This case concerns a term of a settlement order which was agreed after the borrower brought proceedings against the lender in relation to various loan agreements. Following the order, the borrower's outstanding indebtedness was €5.9 million secured against a French property valued at around €4 million.
The relevant clause provided:
"If with the prior approval of the bank (such approval not to be unreasonably withheld or delayed) the property is sold, you shall immediately repay to the bank the net proceeds of sale."
The bank withheld consent to a sale on the basis that a €4.1 million offer price, though fair market value, would leave €1.8 million outstanding on an unsecured basis. The bank therefore made its consent to the sale of the property conditional upon the granting of security for the outstanding amount.
The borrower argued that the bank could only withhold approval when the relevant sale was not for a proper or fair market value. The bank's position was that the scope of the power was wider and could include other aspects of the creditor/debtor relationship.
The Court agreed with the borrower that the question of reasonableness should be determined with reference to the sale price. The lender should not be permitted to refuse consent provided the property would be sold for a fair price. In reaching this decision, the judge considered two cases in some depth. He referred to Mount Eden Land Limited v Bolsover Investment Limited, where the court found that a landlord had unreasonably withheld consent to a sublease. The landlord would only give consent on condition that it would be a joint account holder on the rental deposit account, such rentals to be paid by the proposed subtenant.
In Mount Eden, it was found that 'it would normally be reasonable for a landlord to refuse consent if it is necessary to prevent his contractual rights from being prejudiced by the proposed assignment or lease. It is not reasonable for a landlord to seek to impose a condition which is designed to increase or enhance the rights he enjoys under the head lease.'
The principle that the condition of consent should not be used a means to procure rights extending beyond those contemplated by the contractual relationship influenced the decision in the present case.
Mount Eden suggested the test for reasonableness in this context was an objective one and, furthermore, it suggested that a collateral purpose included circumstances where the party withholding consent did so in order to obtain rights he did not otherwise have.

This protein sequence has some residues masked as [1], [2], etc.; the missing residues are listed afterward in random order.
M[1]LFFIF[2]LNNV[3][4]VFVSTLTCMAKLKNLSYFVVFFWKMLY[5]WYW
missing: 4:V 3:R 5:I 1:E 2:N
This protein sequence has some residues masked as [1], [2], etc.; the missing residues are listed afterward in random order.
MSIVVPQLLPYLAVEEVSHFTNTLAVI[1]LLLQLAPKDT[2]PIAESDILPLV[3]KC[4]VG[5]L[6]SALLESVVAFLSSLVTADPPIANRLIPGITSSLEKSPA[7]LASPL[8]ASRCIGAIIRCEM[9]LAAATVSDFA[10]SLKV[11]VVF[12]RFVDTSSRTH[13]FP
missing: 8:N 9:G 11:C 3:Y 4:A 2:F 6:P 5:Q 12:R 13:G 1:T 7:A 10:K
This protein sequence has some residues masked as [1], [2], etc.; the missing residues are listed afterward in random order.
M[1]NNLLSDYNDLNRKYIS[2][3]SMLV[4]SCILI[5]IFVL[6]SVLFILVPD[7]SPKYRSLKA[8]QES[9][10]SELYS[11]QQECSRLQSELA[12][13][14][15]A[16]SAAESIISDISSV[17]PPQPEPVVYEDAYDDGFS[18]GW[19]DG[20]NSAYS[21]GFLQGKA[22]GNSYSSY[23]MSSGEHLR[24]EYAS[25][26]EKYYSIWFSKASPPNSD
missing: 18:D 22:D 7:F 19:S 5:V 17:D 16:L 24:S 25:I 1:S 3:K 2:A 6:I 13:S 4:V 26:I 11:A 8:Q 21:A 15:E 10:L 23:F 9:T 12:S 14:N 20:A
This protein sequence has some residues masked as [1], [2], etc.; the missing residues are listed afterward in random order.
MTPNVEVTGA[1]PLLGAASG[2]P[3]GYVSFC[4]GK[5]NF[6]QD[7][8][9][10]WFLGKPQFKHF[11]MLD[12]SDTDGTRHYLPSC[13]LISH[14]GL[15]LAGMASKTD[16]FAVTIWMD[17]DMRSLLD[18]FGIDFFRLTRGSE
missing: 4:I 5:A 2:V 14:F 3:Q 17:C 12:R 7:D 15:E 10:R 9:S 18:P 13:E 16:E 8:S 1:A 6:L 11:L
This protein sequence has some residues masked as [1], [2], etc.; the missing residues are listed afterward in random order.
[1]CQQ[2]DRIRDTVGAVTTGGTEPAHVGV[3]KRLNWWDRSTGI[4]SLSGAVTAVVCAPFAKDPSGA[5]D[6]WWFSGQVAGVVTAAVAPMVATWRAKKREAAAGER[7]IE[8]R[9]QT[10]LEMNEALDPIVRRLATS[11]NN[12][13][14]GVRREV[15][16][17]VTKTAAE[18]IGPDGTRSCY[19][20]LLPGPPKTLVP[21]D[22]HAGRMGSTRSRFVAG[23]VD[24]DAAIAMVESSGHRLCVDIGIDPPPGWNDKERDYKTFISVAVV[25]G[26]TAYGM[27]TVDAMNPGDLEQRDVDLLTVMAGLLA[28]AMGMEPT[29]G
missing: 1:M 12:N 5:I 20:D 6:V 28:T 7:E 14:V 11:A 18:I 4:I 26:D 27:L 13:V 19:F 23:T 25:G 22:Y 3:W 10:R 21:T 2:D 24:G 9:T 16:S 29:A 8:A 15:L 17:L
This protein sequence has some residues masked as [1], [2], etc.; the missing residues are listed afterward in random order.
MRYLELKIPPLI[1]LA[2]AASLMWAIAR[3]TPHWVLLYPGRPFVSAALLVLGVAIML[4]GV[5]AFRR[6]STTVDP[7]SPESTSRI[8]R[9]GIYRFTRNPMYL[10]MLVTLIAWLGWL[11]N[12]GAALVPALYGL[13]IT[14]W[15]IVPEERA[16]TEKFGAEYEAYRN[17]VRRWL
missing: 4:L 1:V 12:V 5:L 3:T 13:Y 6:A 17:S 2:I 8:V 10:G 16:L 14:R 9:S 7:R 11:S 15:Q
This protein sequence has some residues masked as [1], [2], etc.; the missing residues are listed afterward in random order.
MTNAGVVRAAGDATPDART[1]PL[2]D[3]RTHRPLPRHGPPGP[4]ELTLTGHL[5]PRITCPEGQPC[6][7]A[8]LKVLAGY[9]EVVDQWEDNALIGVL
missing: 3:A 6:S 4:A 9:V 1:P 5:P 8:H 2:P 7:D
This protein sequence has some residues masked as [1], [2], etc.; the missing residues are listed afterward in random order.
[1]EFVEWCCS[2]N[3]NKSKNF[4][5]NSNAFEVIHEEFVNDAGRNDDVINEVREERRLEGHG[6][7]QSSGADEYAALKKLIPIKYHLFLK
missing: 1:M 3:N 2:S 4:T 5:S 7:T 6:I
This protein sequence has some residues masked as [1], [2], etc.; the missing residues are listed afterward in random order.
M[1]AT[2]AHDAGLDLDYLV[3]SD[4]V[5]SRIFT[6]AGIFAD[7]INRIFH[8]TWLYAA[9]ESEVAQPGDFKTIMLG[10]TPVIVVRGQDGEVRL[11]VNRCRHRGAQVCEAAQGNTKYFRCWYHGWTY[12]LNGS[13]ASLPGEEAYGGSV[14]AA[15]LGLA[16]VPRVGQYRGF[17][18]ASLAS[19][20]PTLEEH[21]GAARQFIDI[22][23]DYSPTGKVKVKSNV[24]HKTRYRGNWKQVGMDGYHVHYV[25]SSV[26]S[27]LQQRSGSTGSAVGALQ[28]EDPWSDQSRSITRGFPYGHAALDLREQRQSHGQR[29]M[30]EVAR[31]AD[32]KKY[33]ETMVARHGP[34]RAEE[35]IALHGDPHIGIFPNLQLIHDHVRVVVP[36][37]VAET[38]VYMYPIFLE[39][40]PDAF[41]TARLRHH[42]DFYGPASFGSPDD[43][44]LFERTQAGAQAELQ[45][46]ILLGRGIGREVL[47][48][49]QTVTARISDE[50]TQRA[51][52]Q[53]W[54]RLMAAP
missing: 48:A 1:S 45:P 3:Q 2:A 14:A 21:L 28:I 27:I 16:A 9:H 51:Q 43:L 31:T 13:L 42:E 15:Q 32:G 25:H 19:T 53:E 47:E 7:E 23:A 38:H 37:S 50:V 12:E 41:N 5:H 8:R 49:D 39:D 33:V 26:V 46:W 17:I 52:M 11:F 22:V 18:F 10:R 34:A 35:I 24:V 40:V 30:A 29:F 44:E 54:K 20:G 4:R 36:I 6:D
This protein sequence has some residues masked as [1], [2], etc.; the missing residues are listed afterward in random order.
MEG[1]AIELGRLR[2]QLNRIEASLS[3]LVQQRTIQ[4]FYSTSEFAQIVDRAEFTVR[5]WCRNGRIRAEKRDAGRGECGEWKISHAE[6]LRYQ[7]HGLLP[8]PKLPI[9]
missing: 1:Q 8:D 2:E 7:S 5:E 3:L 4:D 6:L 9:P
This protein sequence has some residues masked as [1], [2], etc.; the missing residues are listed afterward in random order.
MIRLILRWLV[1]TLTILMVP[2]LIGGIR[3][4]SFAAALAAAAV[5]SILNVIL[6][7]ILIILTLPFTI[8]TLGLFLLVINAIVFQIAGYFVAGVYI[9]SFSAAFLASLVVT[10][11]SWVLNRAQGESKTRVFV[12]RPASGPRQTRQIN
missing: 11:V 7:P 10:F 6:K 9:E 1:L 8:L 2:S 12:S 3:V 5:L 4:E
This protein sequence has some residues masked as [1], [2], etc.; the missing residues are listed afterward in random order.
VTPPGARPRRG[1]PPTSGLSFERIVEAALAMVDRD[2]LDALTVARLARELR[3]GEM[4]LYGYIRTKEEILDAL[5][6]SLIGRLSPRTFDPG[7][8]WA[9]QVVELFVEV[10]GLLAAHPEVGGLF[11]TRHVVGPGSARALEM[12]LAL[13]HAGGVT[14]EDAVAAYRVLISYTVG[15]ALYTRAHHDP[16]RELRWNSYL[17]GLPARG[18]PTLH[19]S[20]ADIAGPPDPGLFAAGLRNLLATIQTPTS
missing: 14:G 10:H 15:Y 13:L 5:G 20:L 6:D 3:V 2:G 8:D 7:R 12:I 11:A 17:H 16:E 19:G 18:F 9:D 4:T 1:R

The second case referred to was Barclays Bank v Unicredit in which consent was "to be determined by Barclays in a commercially reasonable manner". The bank refused consent to early repayment of the loan unless it received (effectively) a form of compensation for loss of fees which would have accrued over the full term of the loan. The court held that in determining whether the bank was acting in a commercially reasonable manner, the bank need not necessarily consider others' commercial interests.
It was not commercially reasonable for Barclays to demand a price which was way above what it could reasonably anticipate would have been a reasonable return from the loan. However, the condition for consent that the borrower should render the fees Barclays could reasonably expect under the contract was a commercially reasonable requirement.
The judge did not accept the analogy of the present case with the facts of Unicredit and reasoned as follows:
"…in my view the objective factual, commercial and contractual context of this particular clause means that it should be interpreted so that the reasonableness of any refusal of consent must be determined by reference to whether the proposed sale is at fair market value and at arm's length. Furthermore, I do not accept that the reasonableness criteria in that context is limited to ensuring that the bank acted in a Wednesbury reasonable or rational way in reaching its decision. The clause here is not about process or manner, the words in Unicredit. It is about outcome."
If the bank had wanted security to cover the shortfall, this should have been specifically agreed as part and parcel of the settlement order.
Accordingly, judgment was awarded in favour of the borrower.
The lender could not refuse its consent regarding a disposal of the property for a reason unconnected to the sale price.
This case highlights the importance of clear and comprehensive drafting as the courts will not see reasonableness as a subjective measure allowing the lender to act freely but will apply an objective standard measured in the context of the contract as drafted.
A lender seeking better protection would be better placed if it seeks absolute restrictions or provides for a list of situations in which withholding consent may be deemed reasonable.
Crowther and another v Arbuthnot Latham & Co Ltd  EWHC 504 (Comm)